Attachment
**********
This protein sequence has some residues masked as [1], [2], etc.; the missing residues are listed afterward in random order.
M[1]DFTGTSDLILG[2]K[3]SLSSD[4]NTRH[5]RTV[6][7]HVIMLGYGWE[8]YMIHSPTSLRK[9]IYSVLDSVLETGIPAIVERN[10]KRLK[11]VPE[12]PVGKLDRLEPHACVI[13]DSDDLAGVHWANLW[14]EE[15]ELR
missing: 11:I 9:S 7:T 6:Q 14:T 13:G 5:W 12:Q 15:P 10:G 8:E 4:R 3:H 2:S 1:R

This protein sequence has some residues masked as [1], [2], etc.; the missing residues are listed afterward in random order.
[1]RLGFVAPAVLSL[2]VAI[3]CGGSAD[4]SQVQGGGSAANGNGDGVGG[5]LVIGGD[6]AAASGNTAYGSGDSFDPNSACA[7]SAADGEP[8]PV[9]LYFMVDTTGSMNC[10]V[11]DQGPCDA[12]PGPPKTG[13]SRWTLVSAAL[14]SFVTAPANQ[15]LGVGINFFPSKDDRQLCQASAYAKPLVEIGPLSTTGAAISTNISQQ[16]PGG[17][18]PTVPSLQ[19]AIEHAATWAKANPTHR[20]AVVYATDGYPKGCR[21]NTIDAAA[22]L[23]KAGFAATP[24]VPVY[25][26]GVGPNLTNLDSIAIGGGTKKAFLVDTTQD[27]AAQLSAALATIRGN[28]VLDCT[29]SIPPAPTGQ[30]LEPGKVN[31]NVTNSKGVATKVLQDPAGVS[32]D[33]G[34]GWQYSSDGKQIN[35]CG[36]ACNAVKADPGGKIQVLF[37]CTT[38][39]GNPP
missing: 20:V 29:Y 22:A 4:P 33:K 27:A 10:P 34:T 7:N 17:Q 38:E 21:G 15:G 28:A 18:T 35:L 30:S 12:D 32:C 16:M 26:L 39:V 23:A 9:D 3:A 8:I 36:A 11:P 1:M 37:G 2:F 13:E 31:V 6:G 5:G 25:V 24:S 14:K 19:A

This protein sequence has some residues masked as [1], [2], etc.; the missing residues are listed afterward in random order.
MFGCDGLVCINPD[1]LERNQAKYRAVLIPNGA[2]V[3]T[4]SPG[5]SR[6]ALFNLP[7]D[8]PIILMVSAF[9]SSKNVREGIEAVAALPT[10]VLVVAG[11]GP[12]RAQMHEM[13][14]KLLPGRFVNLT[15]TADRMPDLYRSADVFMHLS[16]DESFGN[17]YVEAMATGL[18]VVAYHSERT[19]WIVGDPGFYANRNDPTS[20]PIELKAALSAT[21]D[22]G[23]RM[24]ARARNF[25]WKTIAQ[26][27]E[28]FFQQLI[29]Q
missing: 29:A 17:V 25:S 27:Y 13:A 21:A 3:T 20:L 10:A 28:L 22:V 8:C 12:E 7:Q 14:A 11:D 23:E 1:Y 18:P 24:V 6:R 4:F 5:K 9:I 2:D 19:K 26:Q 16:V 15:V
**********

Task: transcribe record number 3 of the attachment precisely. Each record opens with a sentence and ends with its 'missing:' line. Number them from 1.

This protein sequence has some residues masked as [1], [2], etc.; the missing residues are listed afterward in random order.
MFGCDGLVCINPD[1]LERNQAKYRAVLIPNGA[2]V[3]T[4]SPG[5]SR[6]ALFNLP[7]D[8]PIILMVSAF[9]SSKNVREGIEAVAALPT[10]VLVVAG[11]GP[12]RAQMHEM[13][14]KLLPGRFVNLT[15]TADRMPDLYRSADVFMHLS[16]DESFGN[17]YVEAMATGL[18]VVAYHSERT[19]WIVGDPGFYANRNDPTS[20]PIELKAALSAT[21]D[22]G[23]RM[24]ARARNF[25]WKTIAQ[26][27]E[28]FFQQLI[29]Q
missing: 29:A 17:V 25:S 27:Y 13:A 21:A 3:T 20:L 10:A 28:L 22:V 8:C 12:E 7:Q 14:A 11:D 23:E 1:Y 18:P 24:V 6:R 4:F 5:K 9:I 2:D 19:K 26:Q 16:V 15:V